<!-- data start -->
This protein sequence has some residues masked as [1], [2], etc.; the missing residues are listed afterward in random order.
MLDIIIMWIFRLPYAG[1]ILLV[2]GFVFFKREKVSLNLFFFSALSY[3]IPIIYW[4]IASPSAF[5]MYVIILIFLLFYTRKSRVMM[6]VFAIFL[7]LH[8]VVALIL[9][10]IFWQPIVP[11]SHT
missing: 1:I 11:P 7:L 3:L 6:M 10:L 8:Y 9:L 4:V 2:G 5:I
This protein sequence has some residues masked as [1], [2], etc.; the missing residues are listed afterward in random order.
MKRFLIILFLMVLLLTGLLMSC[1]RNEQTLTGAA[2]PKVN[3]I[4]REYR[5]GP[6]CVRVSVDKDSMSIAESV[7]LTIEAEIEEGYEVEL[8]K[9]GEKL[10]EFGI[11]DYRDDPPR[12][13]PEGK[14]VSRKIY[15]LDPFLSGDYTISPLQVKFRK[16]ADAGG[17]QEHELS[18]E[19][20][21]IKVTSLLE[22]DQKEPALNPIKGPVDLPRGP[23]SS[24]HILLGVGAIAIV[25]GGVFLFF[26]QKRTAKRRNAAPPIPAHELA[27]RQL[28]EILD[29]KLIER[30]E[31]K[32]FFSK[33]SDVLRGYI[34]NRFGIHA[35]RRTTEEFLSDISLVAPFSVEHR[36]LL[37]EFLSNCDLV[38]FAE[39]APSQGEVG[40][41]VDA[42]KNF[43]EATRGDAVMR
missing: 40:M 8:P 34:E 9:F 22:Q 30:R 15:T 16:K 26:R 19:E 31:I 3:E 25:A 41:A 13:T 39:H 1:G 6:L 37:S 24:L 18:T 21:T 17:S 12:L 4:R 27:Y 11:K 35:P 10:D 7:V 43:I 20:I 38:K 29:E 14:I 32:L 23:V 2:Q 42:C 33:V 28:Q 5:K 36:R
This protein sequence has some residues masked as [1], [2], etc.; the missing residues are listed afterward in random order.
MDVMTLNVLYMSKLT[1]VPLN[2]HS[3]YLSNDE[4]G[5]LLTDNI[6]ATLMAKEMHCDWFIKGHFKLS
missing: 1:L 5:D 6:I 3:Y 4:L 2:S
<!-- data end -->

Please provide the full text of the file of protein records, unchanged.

This protein sequence has some residues masked as [1], [2], etc.; the missing residues are listed afterward in random order.
MLDIIIMWIFRLPYAG[1]ILLV[2]GFVFFKREKVSLNLFFFSALSY[3]IPIIYW[4]IASPSAF[5]MYVIILIFLLFYTRKSRVMM[6]VFAIFL[7]LH[8]VVALIL[9][10]IFWQPIVP[11]SHT
missing: 1:I 11:P 7:L 3:L 6:M 10:L 8:Y 9:L 4:V 2:G 5:I
This protein sequence has some residues masked as [1], [2], etc.; the missing residues are listed afterward in random order.
MKRFLIILFLMVLLLTGLLMSC[1]RNEQTLTGAA[2]PKVN[3]I[4]REYR[5]GP[6]CVRVSVDKDSMSIAESV[7]LTIEAEIEEGYEVEL[8]K[9]GEKL[10]EFGI[11]DYRDDPPR[12][13]PEGK[14]VSRKIY[15]LDPFLSGDYTISPLQVKFRK[16]ADAGG[17]QEHELS[18]E[19][20][21]IKVTSLLE[22]DQKEPALNPIKGPVDLPRGP[23]SS[24]HILLGVGAIAIV[25]GGVFLFF[26]QKRTAKRRNAAPPIPAHELA[27]RQL[28]EILD[29]KLIER[30]E[31]K[32]FFSK[33]SDVLRGYI[34]NRFGIHA[35]RRTTEEFLSDISLVAPFSVEHR[36]LL[37]EFLSNCDLV[38]FAE[39]APSQGEVG[40][41]VDA[42]KNF[43]EATRGDAVMR
missing: 40:M 8:P 34:E 9:F 22:Q 30:R 15:T 16:K 26:R 19:E 31:I 3:E 25:A 41:A 13:T 39:H 1:G 6:L 37:S 24:L 18:T 21:T 17:S 12:L 4:R 27:Y 11:K 35:P 10:D 7:V 43:I 20:I 38:K 29:E 14:I 32:L 23:V 2:Q 42:C 33:V 28:Q 5:K 36:R
This protein sequence has some residues masked as [1], [2], etc.; the missing residues are listed afterward in random order.
MDVMTLNVLYMSKLT[1]VPLN[2]HS[3]YLSNDE[4]G[5]LLTDNI[6]ATLMAKEMHCDWFIKGHFKLS
missing: 1:L 5:D 6:I 3:Y 4:L 2:S